Conduct Matters

As I begin this month’s blog, let me just start by asking “How is your 2022 so far?”  Many are off and running and making good on plans, goals, resolutions, and so forth.  And perhaps some didn’t get as much of a start as they would’ve liked.  Either way, that’s ok.  The year is young and more than just making sure great things happen, we do well to take stock of the day to day and our desire to faithfully follow God in the mundane and ordinary.  It’s not always as appealing to look at life that way but I think it’s necessary. 

As I started January, I shifted my focus towards writing weekly podcast scripts and recording a weekly podcast episode.  God impressed upon me the Book of James for this year…to share it in some format, whether in the blog or the podcast (or both).  Well as the blog changed to a monthly offering, I decided I would dive into James within the podcast.  And it’s been an eye-opening book.  For this month’s blog, I’m led to just focus on some overarching themes from James; namely the emphasis that Christian conduct and character matter. 

You probably know James from the “faith without works is dead” statement.  That’s a big statement to say and an even bigger statement to absorb.  But the idea that our faith has some sort of visible out-workings on display has affected me in 2022.  Truth be told, it’s always affected me to a degree and has been a concept I’ve returned to many times in this blog.  So with that phrase as a backdrop and the larger “conduct matters” title as a North Star, let’s dive in today with some points that can guide us as believers into 2022.  I hope this is helpful and a blessing to you in your walk.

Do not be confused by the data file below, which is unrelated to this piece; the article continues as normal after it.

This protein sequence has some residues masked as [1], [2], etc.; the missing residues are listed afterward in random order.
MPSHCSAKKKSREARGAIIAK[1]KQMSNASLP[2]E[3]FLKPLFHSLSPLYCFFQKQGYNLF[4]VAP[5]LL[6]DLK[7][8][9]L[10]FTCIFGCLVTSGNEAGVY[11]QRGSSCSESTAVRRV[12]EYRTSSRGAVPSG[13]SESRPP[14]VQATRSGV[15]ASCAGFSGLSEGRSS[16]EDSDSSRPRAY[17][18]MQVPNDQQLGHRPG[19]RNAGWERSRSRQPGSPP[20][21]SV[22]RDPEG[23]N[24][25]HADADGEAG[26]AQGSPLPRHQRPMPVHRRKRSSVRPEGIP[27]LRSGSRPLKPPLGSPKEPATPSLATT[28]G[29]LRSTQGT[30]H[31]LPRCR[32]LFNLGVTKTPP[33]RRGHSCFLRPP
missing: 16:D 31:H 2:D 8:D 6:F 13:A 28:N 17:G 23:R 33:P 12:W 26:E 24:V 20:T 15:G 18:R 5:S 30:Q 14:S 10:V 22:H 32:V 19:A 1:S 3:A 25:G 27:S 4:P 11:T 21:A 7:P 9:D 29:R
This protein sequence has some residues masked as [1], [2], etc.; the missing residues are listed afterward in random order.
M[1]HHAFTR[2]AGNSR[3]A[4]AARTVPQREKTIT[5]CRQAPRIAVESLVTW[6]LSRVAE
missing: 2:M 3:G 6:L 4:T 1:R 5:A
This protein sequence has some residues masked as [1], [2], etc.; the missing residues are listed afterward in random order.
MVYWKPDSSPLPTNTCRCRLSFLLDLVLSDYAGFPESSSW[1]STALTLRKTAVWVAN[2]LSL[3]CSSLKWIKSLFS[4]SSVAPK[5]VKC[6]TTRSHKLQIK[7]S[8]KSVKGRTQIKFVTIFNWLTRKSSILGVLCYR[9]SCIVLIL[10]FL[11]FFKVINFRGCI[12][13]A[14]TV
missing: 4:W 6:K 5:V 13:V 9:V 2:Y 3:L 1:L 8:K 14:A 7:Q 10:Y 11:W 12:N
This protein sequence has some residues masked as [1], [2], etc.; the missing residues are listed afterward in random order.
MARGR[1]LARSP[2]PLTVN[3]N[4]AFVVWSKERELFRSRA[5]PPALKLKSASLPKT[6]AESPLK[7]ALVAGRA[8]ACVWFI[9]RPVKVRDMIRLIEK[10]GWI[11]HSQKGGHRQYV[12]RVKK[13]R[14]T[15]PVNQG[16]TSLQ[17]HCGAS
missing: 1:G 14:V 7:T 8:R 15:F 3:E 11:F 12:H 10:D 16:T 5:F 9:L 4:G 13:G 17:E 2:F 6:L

1. Our conduct in Christ always must always reflect Him 

But the wisdom from above is first pure, then peaceable, gentle, open to reason, full of mercy and good fruits, impartial and sincere.  James 3:17 

As I’ve been studying James, several commentators have compared his words to those of the Book of Proverbs.  In many ways it seems to be a New Testament reflection of the Old Testament book.  James speaks of “wisdom from above” and wisdom that is God-centered, not man-centered is a key part of Proverbs.  This wisdom influences character.  Indeed it is wisdom that reflects Christ Himself because He perfectly embodied all of these things.  Pure, peaceable, gentle, open to reason, full of mercy and good fruits, impartial and sincere…these are Christian attributes.  When we grow in Christ, these things come to the surface and come out of us; because of the Holy Spirit.  This is a reflection of Him and we must daily pursue these things. 

2. Words are important as believers 

And the tongue is a fire, a world of unrighteousness.  James 3:6 

Do not speak evil against one another, brothers.  James 4:11 

One consistent theme throughout James is the idea of “taming the tongue.”  In reality, no one can tame the tongue; at least apart from Christ.  If we have the indwelling Holy Spirit, how much more should our words reflect His nature and what He would say (not what we would say).  This is difficult especially in an age of keyboard warriors and the ability to fire off posts, comments, and texts without having to literally confront someone face to face.  But those words and the words we speak audibly all have the ability to harm and do great damage.  James warns us of this and ties words directly to our conduct and character as Christians.  Really, our words define us and tell others who we really are.  That should come with a fair amount of weight.  We must be discerning with our words. 
3. Character is built through trials and sufferings 

Count it all joy, my brothers, when you meet trials of various kinds, for you know that the testing of your faith produces steadfastness.  And let steadfastness have its full effect, that you may be perfect and complete, lacing in nothing.  James 1:2-4